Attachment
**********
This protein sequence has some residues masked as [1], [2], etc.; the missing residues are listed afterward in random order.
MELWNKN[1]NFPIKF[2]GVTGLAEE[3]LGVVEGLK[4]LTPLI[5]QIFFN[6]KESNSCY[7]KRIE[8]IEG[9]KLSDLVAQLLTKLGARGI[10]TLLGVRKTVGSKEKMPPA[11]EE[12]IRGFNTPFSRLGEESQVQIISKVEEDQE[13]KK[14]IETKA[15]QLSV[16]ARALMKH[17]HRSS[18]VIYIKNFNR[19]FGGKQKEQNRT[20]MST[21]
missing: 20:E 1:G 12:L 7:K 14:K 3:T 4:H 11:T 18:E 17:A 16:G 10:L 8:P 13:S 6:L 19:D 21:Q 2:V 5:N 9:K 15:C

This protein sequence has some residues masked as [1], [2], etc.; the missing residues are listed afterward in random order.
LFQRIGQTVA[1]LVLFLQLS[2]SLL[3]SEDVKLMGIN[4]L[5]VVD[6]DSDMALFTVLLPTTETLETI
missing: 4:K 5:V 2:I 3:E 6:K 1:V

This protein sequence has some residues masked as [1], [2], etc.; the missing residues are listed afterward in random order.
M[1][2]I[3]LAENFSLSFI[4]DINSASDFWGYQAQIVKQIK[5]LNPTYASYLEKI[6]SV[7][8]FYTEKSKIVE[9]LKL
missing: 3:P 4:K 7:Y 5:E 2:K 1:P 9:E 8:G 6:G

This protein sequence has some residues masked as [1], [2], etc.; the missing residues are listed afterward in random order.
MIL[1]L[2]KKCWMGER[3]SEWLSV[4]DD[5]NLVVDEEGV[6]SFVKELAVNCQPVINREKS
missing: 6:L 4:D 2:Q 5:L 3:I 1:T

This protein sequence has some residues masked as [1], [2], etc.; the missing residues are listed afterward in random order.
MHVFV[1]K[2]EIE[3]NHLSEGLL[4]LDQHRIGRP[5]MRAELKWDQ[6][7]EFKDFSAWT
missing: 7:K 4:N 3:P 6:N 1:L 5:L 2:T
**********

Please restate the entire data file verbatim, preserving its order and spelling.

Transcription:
This protein sequence has some residues masked as [1], [2], etc.; the missing residues are listed afterward in random order.
MELWNKN[1]NFPIKF[2]GVTGLAEE[3]LGVVEGLK[4]LTPLI[5]QIFFN[6]KESNSCY[7]KRIE[8]IEG[9]KLSDLVAQLLTKLGARGI[10]TLLGVRKTVGSKEKMPPA[11]EE[12]IRGFNTPFSRLGEESQVQIISKVEEDQE[13]KK[14]IETKA[15]QLSV[16]ARALMKH[17]HRSS[18]VIYIKNFNR[19]FGGKQKEQNRT[20]MST[21]
missing: 20:E 1:G 12:L 7:K 14:K 3:T 4:H 11:T 18:E 17:A 16:G 10:L 8:P 13:S 6:L 19:D 21:Q 2:V 5:N 9:K 15:C

This protein sequence has some residues masked as [1], [2], etc.; the missing residues are listed afterward in random order.
LFQRIGQTVA[1]LVLFLQLS[2]SLL[3]SEDVKLMGIN[4]L[5]VVD[6]DSDMALFTVLLPTTETLETI
missing: 4:K 5:V 2:I 3:E 6:K 1:V

This protein sequence has some residues masked as [1], [2], etc.; the missing residues are listed afterward in random order.
M[1][2]I[3]LAENFSLSFI[4]DINSASDFWGYQAQIVKQIK[5]LNPTYASYLEKI[6]SV[7][8]FYTEKSKIVE[9]LKL
missing: 3:P 4:K 7:Y 5:E 2:K 1:P 9:E 8:G 6:G

This protein sequence has some residues masked as [1], [2], etc.; the missing residues are listed afterward in random order.
MIL[1]L[2]KKCWMGER[3]SEWLSV[4]DD[5]NLVVDEEGV[6]SFVKELAVNCQPVINREKS
missing: 6:L 4:D 2:Q 5:L 3:I 1:T

This protein sequence has some residues masked as [1], [2], etc.; the missing residues are listed afterward in random order.
MHVFV[1]K[2]EIE[3]NHLSEGLL[4]LDQHRIGRP[5]MRAELKWDQ[6][7]EFKDFSAWT
missing: 7:K 4:N 3:P 6:N 1:L 5:L 2:T